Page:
Although I did used to perform these as part of my chest workouts many years ago, I no longer include wide-grip dips in my own personal routines or in the routines that I design for my training clients for the simple reason that I don’t feel the risk/reward ratio justifies it.
Dips do allow you to train your chest with a reasonable degree of effectiveness, but given that they place the shoulder joints into a risky position and that there are superior exercises available for maximizing pec stimulation anyway, it just doesn’t make sense to bother with them in my opinion.
Dips do involve a certain degree of horizontal adduction (this is the primary function of the pecs), but the movement itself is still mostly a combination of shoulder flexion and elbow extension. For that reason, it’s actually your front delts and triceps that perform the bulk of the work here.
On top of this, the wide-grip dip promotes both internal rotation of the humerus and scapular protraction, which puts the shoulder joint into a more vulnerable position that increases the chances for injury.
I’m certainly not saying that dips don’t work for building up the chest or that you’re guaranteed to get hurt by performing them, but if your goal is to hit your pecs as effectively as possible while minimizing the stress on your shoulder joints, there are just simply better options available, such as dumbbell presses and cable fly movements.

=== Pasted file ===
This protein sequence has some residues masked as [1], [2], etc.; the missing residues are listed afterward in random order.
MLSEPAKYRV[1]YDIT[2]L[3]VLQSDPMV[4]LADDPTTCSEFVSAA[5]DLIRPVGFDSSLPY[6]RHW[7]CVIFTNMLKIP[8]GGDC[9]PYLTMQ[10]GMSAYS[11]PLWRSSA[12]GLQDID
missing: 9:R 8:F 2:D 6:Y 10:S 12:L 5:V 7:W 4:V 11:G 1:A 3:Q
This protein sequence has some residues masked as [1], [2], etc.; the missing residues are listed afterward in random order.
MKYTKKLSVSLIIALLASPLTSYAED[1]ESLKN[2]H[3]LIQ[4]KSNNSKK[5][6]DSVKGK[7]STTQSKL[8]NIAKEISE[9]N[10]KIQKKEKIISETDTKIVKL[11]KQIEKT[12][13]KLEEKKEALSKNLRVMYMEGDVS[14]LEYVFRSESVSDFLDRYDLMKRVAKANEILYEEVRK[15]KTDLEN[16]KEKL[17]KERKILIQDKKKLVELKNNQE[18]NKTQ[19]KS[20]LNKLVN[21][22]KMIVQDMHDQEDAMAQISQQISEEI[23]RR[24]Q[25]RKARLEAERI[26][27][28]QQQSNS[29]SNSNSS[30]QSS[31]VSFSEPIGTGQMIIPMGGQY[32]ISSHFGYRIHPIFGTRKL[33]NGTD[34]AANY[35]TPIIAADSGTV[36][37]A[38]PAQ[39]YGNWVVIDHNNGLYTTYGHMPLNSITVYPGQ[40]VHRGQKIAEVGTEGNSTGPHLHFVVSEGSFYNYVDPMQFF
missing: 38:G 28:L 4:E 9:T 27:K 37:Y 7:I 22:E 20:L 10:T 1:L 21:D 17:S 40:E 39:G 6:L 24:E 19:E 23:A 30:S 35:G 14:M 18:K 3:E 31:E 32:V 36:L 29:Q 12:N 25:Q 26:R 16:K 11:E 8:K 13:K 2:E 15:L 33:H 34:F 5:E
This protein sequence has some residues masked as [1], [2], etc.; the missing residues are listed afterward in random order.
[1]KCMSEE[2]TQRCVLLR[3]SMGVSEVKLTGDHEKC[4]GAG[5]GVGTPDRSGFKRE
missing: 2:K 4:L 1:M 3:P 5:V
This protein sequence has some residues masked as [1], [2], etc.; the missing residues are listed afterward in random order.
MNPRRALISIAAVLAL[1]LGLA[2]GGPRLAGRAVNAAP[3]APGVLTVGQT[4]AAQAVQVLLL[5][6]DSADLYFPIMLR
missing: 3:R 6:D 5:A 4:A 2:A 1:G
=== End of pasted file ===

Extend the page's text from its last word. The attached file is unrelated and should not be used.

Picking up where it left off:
If you really enjoy performing wide-grip dips and want to continue doing so then that’s up to you, but at the very least I’d recommend placing them as a lower priority movement in your chest routine, sticking to lighter weight/higher reps, and performing the movement under very strict control at all times.
Q: Is eating late at night counterproductive for fat loss?
Assuming that your overall calorie intake and activity level remains constant, consuming a larger percentage of your total food intake earlier or later in the day won’t make any real difference when it comes to bottom line fat loss.
The logic that most people use here is that since activity level and metabolic rate decrease in the late night hours, calories consumed during this period will be more likely to be stored as fat. And while that may be true, it still makes no difference if you have a consistent, ongoing calorie deficit in place from day to day.